Wednesday, July 08, 2009

Quid Pro Quo: Business As Usual

So far, no one associated with the health care industry (including the insurance companies) has revived Harry and Louise for another round of commercials. That's probably because health insurers, PHARMA, and hospital and doctor associations have been busy in negotiations with Sen. Max Baucus and the White House to identify and implement cost cutting in health care. That's a good thing, right?

Perhaps, but as this this NY Times article points out, the dramatic announcements of the past few weeks don't exactly give the complete answer as to why these profit driven sectors have suddenly found religion when it comes health care accessibility.

First, it was a broad consortium of health industry groups — doctors, hospitals, drug makers and insurers, all promising to slow the growth of medical spending by 1.5 percent. Then, it was the big drug makers, promising savings of $80 billion over 10 years, by lowering the cost of medicine for the elderly.

On Wednesday, it will be major hospital associations, pledging to save more than $150 billion over a decade. And a deal with doctors is said to be on tap next.

In each case, the Obama administration hailed the agreements as historic. But what has been little discussed is what the industry groups will be getting in return for their cooperation, whether or not the promised savings ever materialize.
[Emphasis added]

Apparently, these various groups are willing to get on board for the White House only if the end result doesn't affect their bottom lines.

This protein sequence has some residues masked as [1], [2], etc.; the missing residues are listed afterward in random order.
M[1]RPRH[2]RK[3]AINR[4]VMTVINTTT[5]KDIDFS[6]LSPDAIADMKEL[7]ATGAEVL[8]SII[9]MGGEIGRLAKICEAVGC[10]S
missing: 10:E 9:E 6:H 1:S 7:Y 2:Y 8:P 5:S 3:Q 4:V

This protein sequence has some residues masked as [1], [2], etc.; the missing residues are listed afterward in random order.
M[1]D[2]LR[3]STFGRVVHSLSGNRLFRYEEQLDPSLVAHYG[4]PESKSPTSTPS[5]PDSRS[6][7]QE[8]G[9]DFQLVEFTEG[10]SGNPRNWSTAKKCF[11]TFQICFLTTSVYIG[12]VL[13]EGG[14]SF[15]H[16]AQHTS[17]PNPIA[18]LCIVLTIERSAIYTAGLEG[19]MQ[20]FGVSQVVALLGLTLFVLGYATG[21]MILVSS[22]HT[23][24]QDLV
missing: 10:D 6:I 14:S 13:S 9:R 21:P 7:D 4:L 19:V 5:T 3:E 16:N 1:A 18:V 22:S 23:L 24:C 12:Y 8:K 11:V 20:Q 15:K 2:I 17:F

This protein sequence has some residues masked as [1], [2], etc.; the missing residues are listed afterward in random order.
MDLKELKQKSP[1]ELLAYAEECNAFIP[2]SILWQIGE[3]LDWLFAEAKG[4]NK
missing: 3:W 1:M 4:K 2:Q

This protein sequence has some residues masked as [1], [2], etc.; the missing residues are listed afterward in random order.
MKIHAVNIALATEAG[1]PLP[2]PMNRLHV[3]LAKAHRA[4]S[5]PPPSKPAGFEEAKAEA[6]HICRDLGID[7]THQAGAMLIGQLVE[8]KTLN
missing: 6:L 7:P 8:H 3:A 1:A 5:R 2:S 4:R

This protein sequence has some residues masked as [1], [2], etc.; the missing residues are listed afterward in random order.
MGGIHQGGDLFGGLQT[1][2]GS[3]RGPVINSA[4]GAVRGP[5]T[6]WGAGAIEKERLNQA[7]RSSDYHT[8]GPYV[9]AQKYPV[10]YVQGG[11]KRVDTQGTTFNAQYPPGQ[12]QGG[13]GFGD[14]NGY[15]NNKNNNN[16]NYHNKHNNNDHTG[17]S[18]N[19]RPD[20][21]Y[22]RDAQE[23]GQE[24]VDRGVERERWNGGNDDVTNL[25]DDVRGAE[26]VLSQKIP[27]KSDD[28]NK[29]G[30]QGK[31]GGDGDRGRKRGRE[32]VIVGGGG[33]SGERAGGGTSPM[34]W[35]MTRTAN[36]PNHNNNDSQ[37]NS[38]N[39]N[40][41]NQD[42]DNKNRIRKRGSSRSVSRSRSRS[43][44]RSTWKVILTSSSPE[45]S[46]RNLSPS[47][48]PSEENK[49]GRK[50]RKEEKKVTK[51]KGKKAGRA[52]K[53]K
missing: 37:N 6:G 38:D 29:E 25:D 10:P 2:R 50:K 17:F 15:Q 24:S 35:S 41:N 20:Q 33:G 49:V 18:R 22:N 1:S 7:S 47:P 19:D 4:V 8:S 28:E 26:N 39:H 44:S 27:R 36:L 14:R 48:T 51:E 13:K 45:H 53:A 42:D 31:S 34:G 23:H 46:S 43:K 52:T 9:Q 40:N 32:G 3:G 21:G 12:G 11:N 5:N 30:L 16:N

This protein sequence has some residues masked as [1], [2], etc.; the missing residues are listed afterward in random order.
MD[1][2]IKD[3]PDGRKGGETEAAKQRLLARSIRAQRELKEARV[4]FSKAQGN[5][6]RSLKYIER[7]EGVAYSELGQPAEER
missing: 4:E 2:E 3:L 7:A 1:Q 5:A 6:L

As part of their deal with the White House, pharmaceutical companies say they won an agreement from Mr. Baucus to oppose efforts by House Democrats to sharply reduce what the government pays for drugs for some Medicare recipients previously covered by Medicaid.

The deal with doctors could come at a steep price: a $250 billion fix to a 12-year-old provision in federal law intended to limit the growth of Medicare reimbursements. The American Medical Association and other doctors’ groups have sought to change or repeal the provision, and they are likely to try to extract that as their price for boarding the Obama train, people tracking the negotiations said.

Wal-Mart, the nation’s largest private-sector employer, agreed recently to support requiring all big companies to insure their workers. In exchange, Wal-Mart said it wanted a guarantee that the bill would not “create barriers to hiring entry-level employees” — in effect, code words to insist that lawmakers abandon the idea of requiring employers to pay part of the cost for workers covered by Medicaid, the government insurance plan for the poor.

In other words, business as usual.

And that's why Max Baucus is still trying to keep a viable public option for health care coverage off the table.

And that's why we are probably going to get a new and improved health care system which will leave most of us even worse off.

Not much change here, at least the kind we were promised.

Labels: , ,


Post a Comment

<< Home